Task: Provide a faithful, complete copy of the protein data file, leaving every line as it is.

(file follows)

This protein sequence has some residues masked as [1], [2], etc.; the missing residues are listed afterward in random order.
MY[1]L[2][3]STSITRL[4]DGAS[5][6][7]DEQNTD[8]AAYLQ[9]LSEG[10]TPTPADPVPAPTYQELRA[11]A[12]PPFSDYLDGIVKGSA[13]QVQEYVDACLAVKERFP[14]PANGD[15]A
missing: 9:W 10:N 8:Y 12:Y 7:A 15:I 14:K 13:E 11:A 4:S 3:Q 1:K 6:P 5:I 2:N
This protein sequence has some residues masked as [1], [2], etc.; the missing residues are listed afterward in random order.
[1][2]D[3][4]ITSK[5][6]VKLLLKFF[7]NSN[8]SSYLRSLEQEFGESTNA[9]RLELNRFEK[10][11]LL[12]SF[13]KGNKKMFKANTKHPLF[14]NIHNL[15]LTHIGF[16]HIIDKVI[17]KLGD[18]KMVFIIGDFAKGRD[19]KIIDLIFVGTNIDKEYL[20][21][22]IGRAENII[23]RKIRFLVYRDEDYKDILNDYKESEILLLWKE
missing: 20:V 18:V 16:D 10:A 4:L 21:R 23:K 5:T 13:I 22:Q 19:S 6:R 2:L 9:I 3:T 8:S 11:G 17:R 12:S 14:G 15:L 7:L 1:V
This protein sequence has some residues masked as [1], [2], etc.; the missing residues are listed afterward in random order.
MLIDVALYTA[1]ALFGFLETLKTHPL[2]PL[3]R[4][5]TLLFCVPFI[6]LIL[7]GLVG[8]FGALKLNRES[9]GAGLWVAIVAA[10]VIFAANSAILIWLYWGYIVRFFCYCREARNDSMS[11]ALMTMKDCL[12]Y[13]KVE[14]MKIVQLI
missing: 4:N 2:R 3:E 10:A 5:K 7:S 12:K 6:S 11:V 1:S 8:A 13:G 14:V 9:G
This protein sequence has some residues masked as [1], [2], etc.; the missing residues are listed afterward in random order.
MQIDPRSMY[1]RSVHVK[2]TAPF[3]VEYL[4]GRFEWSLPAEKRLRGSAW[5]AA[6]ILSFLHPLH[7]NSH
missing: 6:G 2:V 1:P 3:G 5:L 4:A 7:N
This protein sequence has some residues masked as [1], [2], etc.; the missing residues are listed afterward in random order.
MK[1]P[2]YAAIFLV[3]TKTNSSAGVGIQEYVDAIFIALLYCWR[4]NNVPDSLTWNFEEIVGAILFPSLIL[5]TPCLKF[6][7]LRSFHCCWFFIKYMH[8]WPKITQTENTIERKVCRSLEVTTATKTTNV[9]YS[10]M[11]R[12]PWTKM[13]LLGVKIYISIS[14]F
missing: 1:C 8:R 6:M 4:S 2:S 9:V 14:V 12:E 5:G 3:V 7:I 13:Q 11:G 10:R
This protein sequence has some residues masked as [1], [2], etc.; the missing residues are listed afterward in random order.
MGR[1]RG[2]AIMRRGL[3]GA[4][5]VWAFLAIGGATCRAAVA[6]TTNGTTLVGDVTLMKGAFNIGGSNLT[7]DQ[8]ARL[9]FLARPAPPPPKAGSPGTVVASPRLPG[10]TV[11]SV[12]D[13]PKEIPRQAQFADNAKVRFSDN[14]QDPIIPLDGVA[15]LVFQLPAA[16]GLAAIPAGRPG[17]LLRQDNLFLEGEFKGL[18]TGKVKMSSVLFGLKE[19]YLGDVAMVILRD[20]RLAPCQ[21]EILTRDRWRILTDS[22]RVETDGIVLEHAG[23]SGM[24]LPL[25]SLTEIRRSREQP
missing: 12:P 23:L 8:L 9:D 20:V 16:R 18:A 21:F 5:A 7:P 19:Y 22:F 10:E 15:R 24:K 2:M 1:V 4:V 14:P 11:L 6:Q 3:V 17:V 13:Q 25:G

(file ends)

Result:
This protein sequence has some residues masked as [1], [2], etc.; the missing residues are listed afterward in random order.
MY[1]L[2][3]STSITRL[4]DGAS[5][6][7]DEQNTD[8]AAYLQ[9]LSEG[10]TPTPADPVPAPTYQELRA[11]A[12]PPFSDYLDGIVKGSA[13]QVQEYVDACLAVKERFP[14]PANGD[15]A
missing: 9:W 10:N 8:Y 12:Y 7:A 15:I 14:K 13:E 11:A 4:S 3:Q 1:K 6:P 5:I 2:N
This protein sequence has some residues masked as [1], [2], etc.; the missing residues are listed afterward in random order.
[1][2]D[3][4]ITSK[5][6]VKLLLKFF[7]NSN[8]SSYLRSLEQEFGESTNA[9]RLELNRFEK[10][11]LL[12]SF[13]KGNKKMFKANTKHPLF[14]NIHNL[15]LTHIGF[16]HIIDKVI[17]KLGD[18]KMVFIIGDFAKGRD[19]KIIDLIFVGTNIDKEYL[20][21][22]IGRAENII[23]RKIRFLVYRDEDYKDILNDYKESEILLLWKE
missing: 20:V 18:V 16:D 10:A 4:L 21:R 23:K 5:T 13:I 22:Q 19:S 6:R 2:L 9:I 3:T 8:S 11:G 17:R 12:S 14:G 15:L 7:L 1:V
This protein sequence has some residues masked as [1], [2], etc.; the missing residues are listed afterward in random order.
MLIDVALYTA[1]ALFGFLETLKTHPL[2]PL[3]R[4][5]TLLFCVPFI[6]LIL[7]GLVG[8]FGALKLNRES[9]GAGLWVAIVAA[10]VIFAANSAILIWLYWGYIVRFFCYCREARNDSMS[11]ALMTMKDCL[12]Y[13]KVE[14]MKIVQLI
missing: 4:N 2:R 3:E 10:A 5:K 7:S 12:K 6:S 11:V 1:S 8:A 13:G 14:V 9:G
This protein sequence has some residues masked as [1], [2], etc.; the missing residues are listed afterward in random order.
MQIDPRSMY[1]RSVHVK[2]TAPF[3]VEYL[4]GRFEWSLPAEKRLRGSAW[5]AA[6]ILSFLHPLH[7]NSH
missing: 6:G 2:V 1:P 3:G 5:L 4:A 7:N
This protein sequence has some residues masked as [1], [2], etc.; the missing residues are listed afterward in random order.
MK[1]P[2]YAAIFLV[3]TKTNSSAGVGIQEYVDAIFIALLYCWR[4]NNVPDSLTWNFEEIVGAILFPSLIL[5]TPCLKF[6][7]LRSFHCCWFFIKYMH[8]WPKITQTENTIERKVCRSLEVTTATKTTNV[9]YS[10]M[11]R[12]PWTKM[13]LLGVKIYISIS[14]F
missing: 1:C 8:R 6:M 4:S 2:S 9:V 14:V 12:E 5:G 3:V 7:I 13:Q 11:G 10:R
This protein sequence has some residues masked as [1], [2], etc.; the missing residues are listed afterward in random order.
MGR[1]RG[2]AIMRRGL[3]GA[4][5]VWAFLAIGGATCRAAVA[6]TTNGTTLVGDVTLMKGAFNIGGSNLT[7]DQ[8]ARL[9]FLARPAPPPPKAGSPGTVVASPRLPG[10]TV[11]SV[12]D[13]PKEIPRQAQFADNAKVRFSDN[14]QDPIIPLDGVA[15]LVFQLPAA[16]GLAAIPAGRPG[17]LLRQDNLFLEGEFKGL[18]TGKVKMSSVLFGLKE[19]YLGDVAMVILRD[20]RLAPCQ[21]EILTRDRWRILTDS[22]RVETDGIVLEHAG[23]SGM[24]LPL[25]SLTEIRRSREQP
missing: 12:P 23:L 8:L 9:D 20:V 16:R 18:A 21:F 5:A 7:P 19:Y 22:F 10:E 15:R 24:K 2:M 1:V 4:V 14:P 11:L 6:Q 3:V 17:V 13:Q 25:G